All posts by Adam Goerdt

Display Bookcase

My wife wanted a display bookcase for our daughter.  She sketched a rough design out on a small piece of paper and asked if I could build it.  Obviously I said that I could.  We previously purchased a birch veneered dresser from Ikea and wanted the bookcase to match the style.  I decided to build the entire case out of birch faced plywood and finish the edges with Band-It.  I took a couple of hours and drew up some plans based on my wife’s design.  I sketched out a cut-list and was able to do the entire project from a single 4×8 sheet of plywood from Home Depot.  Total cost for the plywood, veneer and varnish was around $75.

Cut List

  • 2 – 15″x34.5″
  • 2 – 15″x31″
  • 2 – 15″x15″
  • 2 – 3.5″x34.5″
  • 3 – 6.5″x34.5″

It shouldn’t surprise anyone to know that the plywood found at Home Depot is not top quality.  One face had a very smooth and defect free veneer but the other face wasn’t sanded as smooth and contained some blemishes.  I planned the cuts as best I could to remove them, but some defects escaped.  Most of the remaining problems I was able to hide by arranging the boards on the bottom/underside of shelves but there were a couple of problems which I couldn’t find a way to hide.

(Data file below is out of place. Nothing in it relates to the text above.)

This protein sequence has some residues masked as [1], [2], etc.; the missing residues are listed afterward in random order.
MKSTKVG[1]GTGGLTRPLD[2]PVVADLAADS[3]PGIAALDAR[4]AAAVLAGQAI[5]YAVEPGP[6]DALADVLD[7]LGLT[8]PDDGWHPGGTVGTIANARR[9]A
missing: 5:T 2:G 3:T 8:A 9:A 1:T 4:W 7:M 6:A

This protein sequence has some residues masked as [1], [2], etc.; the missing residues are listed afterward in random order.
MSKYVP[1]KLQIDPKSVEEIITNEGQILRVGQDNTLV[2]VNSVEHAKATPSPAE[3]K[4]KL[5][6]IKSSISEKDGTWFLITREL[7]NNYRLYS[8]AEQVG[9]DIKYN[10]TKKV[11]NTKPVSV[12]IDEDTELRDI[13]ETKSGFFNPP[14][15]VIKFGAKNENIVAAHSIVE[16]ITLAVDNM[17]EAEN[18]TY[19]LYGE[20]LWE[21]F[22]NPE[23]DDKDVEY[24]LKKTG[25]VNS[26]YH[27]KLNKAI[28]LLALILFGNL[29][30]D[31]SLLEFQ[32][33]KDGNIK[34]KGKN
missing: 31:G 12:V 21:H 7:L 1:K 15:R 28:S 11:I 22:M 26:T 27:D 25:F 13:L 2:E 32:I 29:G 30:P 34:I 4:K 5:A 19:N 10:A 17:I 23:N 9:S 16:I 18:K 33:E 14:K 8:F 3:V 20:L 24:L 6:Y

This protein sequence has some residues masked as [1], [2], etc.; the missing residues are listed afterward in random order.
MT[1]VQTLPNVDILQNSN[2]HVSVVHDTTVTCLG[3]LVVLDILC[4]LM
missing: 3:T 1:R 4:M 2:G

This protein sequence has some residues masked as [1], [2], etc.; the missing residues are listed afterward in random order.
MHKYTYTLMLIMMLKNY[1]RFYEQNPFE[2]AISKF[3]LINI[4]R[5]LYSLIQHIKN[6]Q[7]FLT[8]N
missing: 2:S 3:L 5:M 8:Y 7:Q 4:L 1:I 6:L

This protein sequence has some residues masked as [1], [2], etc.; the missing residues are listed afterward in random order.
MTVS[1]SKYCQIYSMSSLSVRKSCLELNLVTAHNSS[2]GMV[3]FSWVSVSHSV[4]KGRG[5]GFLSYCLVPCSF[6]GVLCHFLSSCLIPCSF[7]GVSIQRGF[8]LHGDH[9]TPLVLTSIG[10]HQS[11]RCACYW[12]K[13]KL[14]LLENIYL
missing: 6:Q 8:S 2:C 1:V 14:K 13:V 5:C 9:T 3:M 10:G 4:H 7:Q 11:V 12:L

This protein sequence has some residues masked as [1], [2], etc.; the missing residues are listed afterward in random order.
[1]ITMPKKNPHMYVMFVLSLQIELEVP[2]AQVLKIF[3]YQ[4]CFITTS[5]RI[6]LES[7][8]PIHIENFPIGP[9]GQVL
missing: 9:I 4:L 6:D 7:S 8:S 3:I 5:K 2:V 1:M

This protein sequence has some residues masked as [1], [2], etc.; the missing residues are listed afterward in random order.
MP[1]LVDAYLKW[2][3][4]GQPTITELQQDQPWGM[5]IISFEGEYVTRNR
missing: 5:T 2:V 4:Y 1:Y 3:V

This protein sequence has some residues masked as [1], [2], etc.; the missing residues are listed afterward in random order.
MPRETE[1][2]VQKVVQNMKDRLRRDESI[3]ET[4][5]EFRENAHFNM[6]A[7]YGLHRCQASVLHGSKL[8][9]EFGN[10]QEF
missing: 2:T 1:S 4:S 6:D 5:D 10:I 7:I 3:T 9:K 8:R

All Cuts Complete


I built a simple doweling jig from scrap plywood (as the number of dowels I drilled increased the amount of wiggle in the jig increased but not so much that any of the dowels didn’t fit properly).   I drilled the dowel holes into the shelves and used a dowel center to mark the corresponding hole on the vertical.  This was an iterative process; the picture below shows the halfway point.

Making Dowel Holes